Today MyThinks travels deep into the Ureweras where multi-national public service operator Serco has just opened their new charter school. This state of the art facility will educate some of the country’s most uniquely challenged students.
Bay of Plenty
Heavy mist hangs in the air as I drive through the chilled spring morning to my destination – the new Serco-run charter school in the heart of the Ureweras. Having recently been opened by the Minister of Corrections, Sam Lotu-liga, this facility is an exciting new development that will be at the vanguard of innovative learning in Aotearoa New Zealand.
I park my car at the gate and take the short walk to the entrance – a 2 metre high steel door set inside a 5 metre high wall of reinforced concrete. Drops of morning dew high on the razor wire above me sparkle with each pass of the powerful search lamp. As I arrive at the door it opens and I head inside.
Once the full cavity search has been completed, I put my clothes back on and two guards lead me through several heavy steel doors to the office of the headmaster Commandant Fraser Hitchcock. I’ve been told this former Navy diver is a hard man but I find his generous greeting and firm handshake a welcome juxtaposition to the sign-in procedure I’ve just been subjected to. He motions for me to sit in the plush antique leather seat in front of his desk.
We exchange pleasantries for a couple of minutes – me giving him some background on my career and he staring intently at me not saying a word. Eventually I pull out my notebook and commence the interview.
“So, you’ve only just opened. How are things going so far? Will you be ready for the start of the new academic year in February 2016?”
The headmaster opens a ring-binder labelled Appropriate Responses to Media Inquiries Approved by Serco Head Office and flicks through half a dozen pages before nodding to himself, looking up at me and saying, “Yes.”
“That’s good,” I reply, “you must be very excited.”
Several minutes pass while he again consults his ring-binder.
“Yes,” replies Commandant Hitchcock before returning to the ring-binder for a further seven minutes before adding, “very excited.”
“Is there any chance of heading out on a tour of this excellent facility?” I ask.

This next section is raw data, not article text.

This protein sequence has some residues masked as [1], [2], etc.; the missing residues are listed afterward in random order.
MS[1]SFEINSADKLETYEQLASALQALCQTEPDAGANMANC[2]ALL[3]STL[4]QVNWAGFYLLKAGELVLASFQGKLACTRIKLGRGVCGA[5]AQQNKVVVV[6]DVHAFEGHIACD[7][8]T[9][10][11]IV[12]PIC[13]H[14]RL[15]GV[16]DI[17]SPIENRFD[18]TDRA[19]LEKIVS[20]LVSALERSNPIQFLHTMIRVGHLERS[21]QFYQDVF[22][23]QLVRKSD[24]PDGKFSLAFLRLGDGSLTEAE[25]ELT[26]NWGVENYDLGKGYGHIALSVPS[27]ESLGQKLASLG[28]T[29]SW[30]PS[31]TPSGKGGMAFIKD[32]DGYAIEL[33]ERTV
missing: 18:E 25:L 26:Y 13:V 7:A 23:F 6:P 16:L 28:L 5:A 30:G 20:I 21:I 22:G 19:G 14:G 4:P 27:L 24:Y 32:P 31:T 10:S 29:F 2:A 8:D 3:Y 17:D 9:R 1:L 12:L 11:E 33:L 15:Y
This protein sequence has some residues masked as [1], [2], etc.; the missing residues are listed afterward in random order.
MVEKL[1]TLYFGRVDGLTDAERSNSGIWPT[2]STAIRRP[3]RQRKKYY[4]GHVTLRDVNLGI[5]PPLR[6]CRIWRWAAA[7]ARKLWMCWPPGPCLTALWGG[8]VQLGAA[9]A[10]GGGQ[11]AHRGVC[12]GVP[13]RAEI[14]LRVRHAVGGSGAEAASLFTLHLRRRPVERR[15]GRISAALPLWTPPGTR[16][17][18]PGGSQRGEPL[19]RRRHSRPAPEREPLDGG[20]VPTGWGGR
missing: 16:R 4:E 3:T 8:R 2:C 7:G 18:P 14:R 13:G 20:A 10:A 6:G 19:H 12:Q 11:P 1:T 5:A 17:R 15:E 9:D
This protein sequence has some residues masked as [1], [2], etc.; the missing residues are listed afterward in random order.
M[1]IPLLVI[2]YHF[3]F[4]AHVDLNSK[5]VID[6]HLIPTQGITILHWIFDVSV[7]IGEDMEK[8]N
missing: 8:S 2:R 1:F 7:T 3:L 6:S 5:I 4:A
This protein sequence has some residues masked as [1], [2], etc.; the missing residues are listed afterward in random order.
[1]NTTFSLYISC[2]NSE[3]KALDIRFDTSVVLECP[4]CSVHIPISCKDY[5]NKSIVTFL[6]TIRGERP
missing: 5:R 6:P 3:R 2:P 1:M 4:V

The ring-binder is again consulted before an adamant no is given. Concerned that I have driven some five hours to get here and already have the permission of both the Minister of Education and the Minister of Corrections for a tour, I question his answer.
“But sir,” I begin, “I do have permission from the ministers. They have told me that I could come here and tour the brand-new learning centre you have created.”
“The answer is no,” he replies before pressing a buzzer on his desk and informing the two teachers who escorted me in to escort me out once more. Following a further cavity search I am taken to my car and told to leave the school grounds immediately. Both teachers have their hands on their side-arms.
As I drive back down the long driveway I can’t help thinking how wonderful it would have been to see learning in action inside this fantastic new amenity. Who knows? One day Serco may indeed open their doors to someone else who will be able to see the amazing things the highly skilled educators are offering the incredibly lucky students in attendance.
That’s the last in this series of charter school profiles from MyThinks.
Today MyThinks continues their profile of New Zealand charter schools as they come towards the end of the second year of operation. Today we are in South Auckland at the Rearguard Academy of Military and Ballistic Operations – a charter school committed to the stripping down and building back up of some of the toughest youth.
My car pulls up to the checkpoint. A smartly dressed and rather pimply year 11 student greets me with a salute and a demand to see my papers. I show him my identification papers. He looks at it for a few moments before motioning to a comrade in the nearby kiosk to remove the barriers. They team up to do so and I drive on.
As I slowly make my way up the drive toward the main barracks, on the patch of grass next to the drive I see one of the younger students being hazed by a platoon of much older boys. I think to myself, hair grows back but I’m not too sure about thumbs.
I park my car and get out. I’m greeted by the turgid salute of a young cadet who clearly believes himself to be far more smartly dressed than I could ever hope to be. Following the salute he eyes me with disdain before marching me briskly around the back of the admin block.
When we arrive I am greeted by the unusual sight of several nine-year-olds digging a large hole in the ground. They are using plastic spoons. A slightly rotund staff sergeant is shouting mercilessly at them.
“YOU WILL HAVE THESE LATRINES COMPLETED BY OH-SIX-HUNDRED TOMORROW MORNING WHEN THEY WILL BE COMMISSIONED BY MYSELF AND THE COMMANDANT!!! IS THAT CLEAR!!???!?!”